Indeed Hiring Lab released a report on Tuesday identifying the top tech skills of the past five years. SQL and Java reigned as the top two tech skills employers look for, but Python and AWS saw the most significant growth overall, the report found.

Indeed’s Today’s top tech skills report studied millions of US tech jobs posted on Indeed over the past five years, using a list of 571 tech skill terms to query the job descriptions. The report focused on the past five years specifically because Indeed has a rich set of data on tech job postings in that time period, said Andrew Flowers, economist at Indeed Hiring Lab and author of the report.

SEE: Six in-demand programming languages: getting started (free PDF) (TechRepublic)

The past five years unveil telling trends about the changes in tech jobs and technologies. These trends are evident in the way various tech skills rise and fall, Flowers said.

The top 20 tech skills from 2014 to 2019

The report identified the following 20 most popular tech skills from the past five years, along with the percent change in popularity over that course of time:

  1. SQL (-5%)
  2. Java (8%)
  3. Python (125%)
  4. Linux (3%)
  5. Javascript (21%)
  6. AWS (434%)
  7. C++ (4%)
  8. C (13%)
  9. C# (17%)
  10. .net (-12%)
  11. Oracle (-37%)
  12. Html (-13%)
  13. Scrum (67%)
  14. Git (157%)
  15. CSS (-1%)
  16. Machine learning (433%)
  17. Azure (1112%)
  18. Unix (-31%)
  19. SQL server (-13%)
  20. Docker (4237%)

On the rise

Two skills that standout on the list are Amazon Web Services (AWS) and Python, which both saw significant growth and landed in the top 10.

For the case of AWS, this growth represents the booming popularity in cloud computing and cloud tools over the past five years. The explosive growth in cloud tools is also supported by Azure’s increased popularity, Flowers said, as AWS and Microsoft Azure are two of the most popular cloud providers to date.

Python’s popularity can be attributed to the growth in data scientists and data engineers in the past few years. “The explosive amount of data that companies produce and the rise of data scientists and data engineers has really helped fuel Python’s rise,” Flowers said.

TechRepublic contributor Lance Whitney, wrote that “one reason for Python’s popularity is its strong support in the area of artificial intelligence (AI), according to the IEEE. Python also offers a healthy number of libraries and packages that programmers can use so they’re not building certain code from scratch,” in his article Why Python is considered the top programming language ahead of JavaScript and C++.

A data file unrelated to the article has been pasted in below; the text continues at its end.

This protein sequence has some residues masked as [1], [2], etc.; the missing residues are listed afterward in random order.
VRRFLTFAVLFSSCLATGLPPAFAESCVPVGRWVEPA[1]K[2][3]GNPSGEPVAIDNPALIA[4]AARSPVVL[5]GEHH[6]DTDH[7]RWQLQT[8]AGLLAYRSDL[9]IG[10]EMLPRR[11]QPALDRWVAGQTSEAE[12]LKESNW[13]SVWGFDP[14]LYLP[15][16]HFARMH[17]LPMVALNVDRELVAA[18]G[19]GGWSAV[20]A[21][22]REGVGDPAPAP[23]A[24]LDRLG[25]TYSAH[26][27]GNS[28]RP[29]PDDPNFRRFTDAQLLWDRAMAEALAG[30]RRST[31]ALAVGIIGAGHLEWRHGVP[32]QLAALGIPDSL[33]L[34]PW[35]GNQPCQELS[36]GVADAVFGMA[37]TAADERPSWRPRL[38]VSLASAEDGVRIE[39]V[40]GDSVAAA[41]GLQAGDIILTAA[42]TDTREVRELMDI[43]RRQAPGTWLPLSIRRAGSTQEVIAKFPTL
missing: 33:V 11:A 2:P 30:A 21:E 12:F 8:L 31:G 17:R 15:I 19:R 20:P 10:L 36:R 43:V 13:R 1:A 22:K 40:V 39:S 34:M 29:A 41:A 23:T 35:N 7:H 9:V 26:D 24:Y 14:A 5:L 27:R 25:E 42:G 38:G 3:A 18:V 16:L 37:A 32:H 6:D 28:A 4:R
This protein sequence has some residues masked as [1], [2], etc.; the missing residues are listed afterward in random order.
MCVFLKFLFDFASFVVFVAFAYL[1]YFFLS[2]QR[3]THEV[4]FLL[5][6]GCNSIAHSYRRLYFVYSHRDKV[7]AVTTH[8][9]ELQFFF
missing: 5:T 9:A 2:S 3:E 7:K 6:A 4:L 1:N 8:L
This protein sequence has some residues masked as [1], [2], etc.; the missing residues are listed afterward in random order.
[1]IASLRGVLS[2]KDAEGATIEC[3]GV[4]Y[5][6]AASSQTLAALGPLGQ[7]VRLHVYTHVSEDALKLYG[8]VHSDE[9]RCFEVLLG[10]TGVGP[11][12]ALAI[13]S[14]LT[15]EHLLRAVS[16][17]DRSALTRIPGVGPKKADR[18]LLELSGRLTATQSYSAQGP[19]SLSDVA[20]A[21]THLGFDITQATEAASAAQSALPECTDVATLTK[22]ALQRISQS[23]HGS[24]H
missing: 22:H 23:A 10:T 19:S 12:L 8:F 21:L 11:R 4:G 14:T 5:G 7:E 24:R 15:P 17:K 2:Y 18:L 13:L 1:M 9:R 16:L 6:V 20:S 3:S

Despite Python’s growth in popularity, SQL came out on top of the list. “[This skill] is useful because all types of tech jobs use it. It’s like a database querying language, so if you’re a software developer writing code, and you need to access the database, you will probably use SQL to get the data out or put the data in. All types of tech workers use SQL—that’s part of why it’s popular,” Flowers said.

The reason SQL has maintained its popularity over the past five years is because it comes in many different forms. “SQL is not just one thing. There’s Microsoft SQL server, there’s open source SQL, client interfaces, etc. There’s all types of different ways that you can use SQL and plug it into a proprietary system. For instance, I use SQL with Google Cloud platform. It’s adaptable to different platforms, which is a big reason why it has staying power,” Flowers said.

On the decline

While SQL is No. 1 and does have staying power, the list revealed a slight decline over the past five years.

This decline is because “there’s been a rise of other database querying tools like NoSQL that have kind of taken its place. And the reason for that is because with this digital world we live in, there’s lots of data being produced that does not fit into our boxed understanding of it,” Flowers said. “SQL is a relational database, which uses tabular data, like a spreadsheet.”

Tech skills rise and fall because of the demand for given tech jobs, which require different skills, or the development of new tech jobs that require new skills, Flowers continued.

Oracle is a good example of a previously popular skill that saw significant decline over the past five years. “The database administrators who use Oracle are probably still using Oracle today as they were five years ago. It’s just that there’s so many new tech jobs, like data scientists, full stack developer, and front end developer—these new tech jobs have grown over the last five or 10 years, and they rarely have a use for Oracle,” Flowers said.

While many familiar names are on the list of top tech skills, the fluctuation in popularity reveals a correlation between the demand for tech jobs and the demand for certain skills, the report found.

For more, check out the current 5 most in-demand tech jobs and skills on TechRepublic.

Image: iStockphoto/scyther5